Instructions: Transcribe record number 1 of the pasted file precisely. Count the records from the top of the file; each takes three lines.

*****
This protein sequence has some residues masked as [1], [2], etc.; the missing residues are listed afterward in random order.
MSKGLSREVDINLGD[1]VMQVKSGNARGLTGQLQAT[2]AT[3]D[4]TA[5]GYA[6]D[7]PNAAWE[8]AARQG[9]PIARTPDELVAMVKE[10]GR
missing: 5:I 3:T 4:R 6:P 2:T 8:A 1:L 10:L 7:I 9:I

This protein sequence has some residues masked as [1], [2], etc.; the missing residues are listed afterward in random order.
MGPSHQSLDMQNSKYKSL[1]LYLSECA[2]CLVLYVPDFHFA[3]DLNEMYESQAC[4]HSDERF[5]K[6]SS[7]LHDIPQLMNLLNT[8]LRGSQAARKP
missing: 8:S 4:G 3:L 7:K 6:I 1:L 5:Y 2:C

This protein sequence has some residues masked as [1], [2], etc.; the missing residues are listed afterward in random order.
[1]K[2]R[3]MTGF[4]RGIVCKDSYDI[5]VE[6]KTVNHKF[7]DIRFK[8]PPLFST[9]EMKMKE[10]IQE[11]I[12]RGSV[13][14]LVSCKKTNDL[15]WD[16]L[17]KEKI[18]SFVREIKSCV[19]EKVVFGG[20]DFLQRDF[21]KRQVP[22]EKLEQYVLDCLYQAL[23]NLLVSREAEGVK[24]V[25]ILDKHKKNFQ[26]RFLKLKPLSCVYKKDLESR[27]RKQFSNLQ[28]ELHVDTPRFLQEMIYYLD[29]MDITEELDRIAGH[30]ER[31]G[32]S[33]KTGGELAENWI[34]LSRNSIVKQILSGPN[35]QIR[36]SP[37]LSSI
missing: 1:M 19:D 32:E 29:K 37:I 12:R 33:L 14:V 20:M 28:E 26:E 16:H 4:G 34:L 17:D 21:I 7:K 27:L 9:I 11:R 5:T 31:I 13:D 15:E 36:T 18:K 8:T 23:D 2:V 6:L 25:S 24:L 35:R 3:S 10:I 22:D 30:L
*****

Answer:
This protein sequence has some residues masked as [1], [2], etc.; the missing residues are listed afterward in random order.
MSKGLSREVDINLGD[1]VMQVKSGNARGLTGQLQAT[2]AT[3]D[4]TA[5]GYA[6]D[7]PNAAWE[8]AARQG[9]PIARTPDELVAMVKE[10]GR
missing: 5:I 3:T 4:R 6:P 2:T 8:A 1:L 10:L 7:I 9:I